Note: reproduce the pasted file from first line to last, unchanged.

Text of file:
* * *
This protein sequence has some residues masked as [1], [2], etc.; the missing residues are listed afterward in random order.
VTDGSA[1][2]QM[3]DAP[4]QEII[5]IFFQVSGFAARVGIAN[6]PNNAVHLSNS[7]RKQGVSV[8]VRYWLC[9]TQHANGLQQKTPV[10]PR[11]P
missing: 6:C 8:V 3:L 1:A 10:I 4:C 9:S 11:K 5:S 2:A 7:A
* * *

This protein sequence has some residues masked as [1], [2], etc.; the missing residues are listed afterward in random order.
VTDGSA[1][2]QM[3]DAP[4]QEII[5]IFFQVSGFAARVGIAN[6]PNNAVHLSNS[7]RKQGVSV[8]VRYWLC[9]TQHANGLQQKTPV[10]PR[11]P
missing: 6:C 8:V 3:L 1:A 10:I 4:C 9:S 11:K 5:S 2:A 7:A